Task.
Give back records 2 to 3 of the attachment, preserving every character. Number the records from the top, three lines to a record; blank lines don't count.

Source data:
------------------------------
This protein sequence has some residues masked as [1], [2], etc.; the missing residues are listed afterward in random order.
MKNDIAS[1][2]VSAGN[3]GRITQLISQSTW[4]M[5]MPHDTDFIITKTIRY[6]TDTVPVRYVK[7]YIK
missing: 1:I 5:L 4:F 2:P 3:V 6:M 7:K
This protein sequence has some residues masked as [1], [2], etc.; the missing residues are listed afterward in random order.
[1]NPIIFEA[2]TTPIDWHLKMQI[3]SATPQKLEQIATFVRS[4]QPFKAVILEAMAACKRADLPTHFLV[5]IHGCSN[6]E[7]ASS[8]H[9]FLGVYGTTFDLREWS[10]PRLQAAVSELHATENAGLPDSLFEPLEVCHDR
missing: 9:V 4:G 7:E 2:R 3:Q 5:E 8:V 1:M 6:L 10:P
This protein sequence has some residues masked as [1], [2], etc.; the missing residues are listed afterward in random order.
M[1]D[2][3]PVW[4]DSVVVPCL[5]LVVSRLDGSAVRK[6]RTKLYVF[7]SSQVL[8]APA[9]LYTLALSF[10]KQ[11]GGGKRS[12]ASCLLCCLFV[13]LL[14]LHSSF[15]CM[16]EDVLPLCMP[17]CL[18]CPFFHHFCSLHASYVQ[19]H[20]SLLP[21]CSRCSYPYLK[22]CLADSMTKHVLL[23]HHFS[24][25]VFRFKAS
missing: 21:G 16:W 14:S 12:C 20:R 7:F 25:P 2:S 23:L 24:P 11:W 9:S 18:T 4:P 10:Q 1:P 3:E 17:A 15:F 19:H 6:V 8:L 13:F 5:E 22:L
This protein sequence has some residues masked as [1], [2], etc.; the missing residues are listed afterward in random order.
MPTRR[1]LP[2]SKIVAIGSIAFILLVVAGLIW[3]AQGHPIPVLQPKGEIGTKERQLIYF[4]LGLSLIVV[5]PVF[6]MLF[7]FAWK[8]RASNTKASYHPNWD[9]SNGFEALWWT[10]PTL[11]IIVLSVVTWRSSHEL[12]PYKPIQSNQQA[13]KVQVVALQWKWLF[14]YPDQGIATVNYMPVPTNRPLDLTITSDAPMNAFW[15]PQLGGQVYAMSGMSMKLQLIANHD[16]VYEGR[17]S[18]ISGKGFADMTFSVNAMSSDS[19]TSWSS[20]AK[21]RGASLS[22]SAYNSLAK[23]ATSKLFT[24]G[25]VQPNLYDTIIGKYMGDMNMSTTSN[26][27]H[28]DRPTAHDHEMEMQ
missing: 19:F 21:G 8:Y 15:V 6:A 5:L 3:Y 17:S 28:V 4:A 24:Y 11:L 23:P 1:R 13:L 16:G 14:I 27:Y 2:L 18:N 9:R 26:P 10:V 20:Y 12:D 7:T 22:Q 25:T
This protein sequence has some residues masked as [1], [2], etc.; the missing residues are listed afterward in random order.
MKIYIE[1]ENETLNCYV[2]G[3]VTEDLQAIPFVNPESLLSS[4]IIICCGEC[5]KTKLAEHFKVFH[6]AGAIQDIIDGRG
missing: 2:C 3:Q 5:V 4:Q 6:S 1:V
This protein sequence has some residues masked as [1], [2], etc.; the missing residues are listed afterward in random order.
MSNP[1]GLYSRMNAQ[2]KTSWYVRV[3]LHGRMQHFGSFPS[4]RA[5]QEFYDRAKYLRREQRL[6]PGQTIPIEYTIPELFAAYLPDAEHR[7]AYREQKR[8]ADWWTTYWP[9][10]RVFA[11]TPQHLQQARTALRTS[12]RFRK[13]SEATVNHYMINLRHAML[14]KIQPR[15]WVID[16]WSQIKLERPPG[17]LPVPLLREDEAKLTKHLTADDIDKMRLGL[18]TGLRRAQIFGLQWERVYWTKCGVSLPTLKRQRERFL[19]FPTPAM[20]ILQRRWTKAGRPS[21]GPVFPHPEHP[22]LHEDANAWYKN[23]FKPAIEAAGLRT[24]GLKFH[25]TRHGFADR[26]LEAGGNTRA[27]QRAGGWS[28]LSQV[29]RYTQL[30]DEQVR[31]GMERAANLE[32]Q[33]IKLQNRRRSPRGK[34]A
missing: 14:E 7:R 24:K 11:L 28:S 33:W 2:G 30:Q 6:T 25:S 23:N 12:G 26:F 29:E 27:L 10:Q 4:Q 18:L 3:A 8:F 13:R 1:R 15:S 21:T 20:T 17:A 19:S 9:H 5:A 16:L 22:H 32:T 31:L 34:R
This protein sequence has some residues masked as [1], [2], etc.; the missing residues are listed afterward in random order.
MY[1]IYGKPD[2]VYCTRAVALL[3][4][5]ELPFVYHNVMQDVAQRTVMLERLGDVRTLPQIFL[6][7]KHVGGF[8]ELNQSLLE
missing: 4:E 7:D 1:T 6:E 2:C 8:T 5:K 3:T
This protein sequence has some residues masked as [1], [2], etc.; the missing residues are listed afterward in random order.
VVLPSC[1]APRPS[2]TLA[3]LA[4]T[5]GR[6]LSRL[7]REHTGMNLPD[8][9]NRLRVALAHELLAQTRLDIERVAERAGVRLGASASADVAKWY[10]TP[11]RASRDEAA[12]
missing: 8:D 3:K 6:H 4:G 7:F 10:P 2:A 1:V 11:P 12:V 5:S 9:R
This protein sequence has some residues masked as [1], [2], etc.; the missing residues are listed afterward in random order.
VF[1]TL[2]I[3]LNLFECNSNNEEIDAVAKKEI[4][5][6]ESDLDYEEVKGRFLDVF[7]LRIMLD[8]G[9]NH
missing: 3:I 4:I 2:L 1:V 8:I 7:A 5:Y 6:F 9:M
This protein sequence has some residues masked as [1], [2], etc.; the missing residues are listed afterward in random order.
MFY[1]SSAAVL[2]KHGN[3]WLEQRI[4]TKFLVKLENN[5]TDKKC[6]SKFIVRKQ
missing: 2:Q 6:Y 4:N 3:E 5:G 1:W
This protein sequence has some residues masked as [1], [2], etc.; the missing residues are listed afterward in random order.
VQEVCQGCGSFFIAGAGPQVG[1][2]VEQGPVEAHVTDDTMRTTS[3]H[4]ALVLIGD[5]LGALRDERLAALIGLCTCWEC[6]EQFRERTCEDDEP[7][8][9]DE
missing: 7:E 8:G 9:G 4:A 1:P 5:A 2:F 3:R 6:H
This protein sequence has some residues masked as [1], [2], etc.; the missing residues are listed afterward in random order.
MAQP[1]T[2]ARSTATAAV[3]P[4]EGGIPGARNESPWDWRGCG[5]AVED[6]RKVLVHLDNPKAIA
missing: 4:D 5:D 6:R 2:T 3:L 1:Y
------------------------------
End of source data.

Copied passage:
This protein sequence has some residues masked as [1], [2], etc.; the missing residues are listed afterward in random order.
[1]NPIIFEA[2]TTPIDWHLKMQI[3]SATPQKLEQIATFVRS[4]QPFKAVILEAMAACKRADLPTHFLV[5]IHGCSN[6]E[7]ASS[8]H[9]FLGVYGTTFDLREWS[10]PRLQAAVSELHATENAGLPDSLFEPLEVCHDR
missing: 9:V 4:G 7:E 2:R 3:Q 5:E 8:V 1:M 6:L 10:P
This protein sequence has some residues masked as [1], [2], etc.; the missing residues are listed afterward in random order.
M[1]D[2][3]PVW[4]DSVVVPCL[5]LVVSRLDGSAVRK[6]RTKLYVF[7]SSQVL[8]APA[9]LYTLALSF[10]KQ[11]GGGKRS[12]ASCLLCCLFV[13]LL[14]LHSSF[15]CM[16]EDVLPLCMP[17]CL[18]CPFFHHFCSLHASYVQ[19]H[20]SLLP[21]CSRCSYPYLK[22]CLADSMTKHVLL[23]HHFS[24][25]VFRFKAS
missing: 21:G 16:W 14:S 12:C 20:R 7:F 25:P 2:S 23:L 24:P 11:W 9:S 18:T 4:P 10:Q 1:P 3:E 17:A 15:F 19:H 6:V 8:L 13:F 5:E 22:L